Report Shows Bump in Trucking Costs at Ports of Long Beach, Los Angeles

Patrick T. Fallon/Bloomberg News

Port congestion is hitting Inland truckers in California in the pocketbook, according to a new report.

Gridlock at the twin ports of Long Beach and Los Angeles made big news in 2014 but dropped off the radar after the March resolution of a dockworkers labor dispute.

But volume and truck turn times at the ports remain high, resulting in the cost of drayage nearly doubling, according to the report by Nicole Moler and Jamil Harness for the real estate services company CBRE.

The study shows a 47% increase in average inbound rates from 2014 to July, from $429.16 to $634.34.



The Banning/Beaumont submarket showed the highest increase, 56%, $490 to $767.69.

Figures from the Harbor Trucking Association showed average turn times at 90 minutes in July, up from 62 minutes in October 2013.

“Prior to the lingering congestion, drayage drivers could make two to three trips to the Inland Empire per day depending on the final destination. Under current conditions, drayage drivers are lucky if they can make two trips to the Inland Empire in one day,” the report says.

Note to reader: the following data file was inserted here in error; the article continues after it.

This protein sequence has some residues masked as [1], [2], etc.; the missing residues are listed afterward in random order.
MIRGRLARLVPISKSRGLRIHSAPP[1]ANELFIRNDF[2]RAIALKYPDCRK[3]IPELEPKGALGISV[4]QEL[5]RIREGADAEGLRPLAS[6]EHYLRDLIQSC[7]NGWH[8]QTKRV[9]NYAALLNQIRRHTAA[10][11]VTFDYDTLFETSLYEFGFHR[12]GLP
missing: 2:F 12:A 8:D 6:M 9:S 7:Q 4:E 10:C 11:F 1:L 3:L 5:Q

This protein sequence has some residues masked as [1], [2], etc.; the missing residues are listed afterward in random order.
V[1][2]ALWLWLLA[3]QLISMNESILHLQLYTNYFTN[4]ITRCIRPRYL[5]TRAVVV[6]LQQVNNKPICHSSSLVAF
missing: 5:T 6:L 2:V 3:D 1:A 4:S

The Inland Empire is situated directly east of the Los Angeles metro area and consists of Riverside and San Bernardino counties.

Drivers are passing costs along to clients as well as assessing surcharges from $60-$80 an hour, according to the report.

The report emphasized steps the ports are taking to reduce turn times but also noted an impact to the Inland Empire, since 70% of the containers are headed that way.

 

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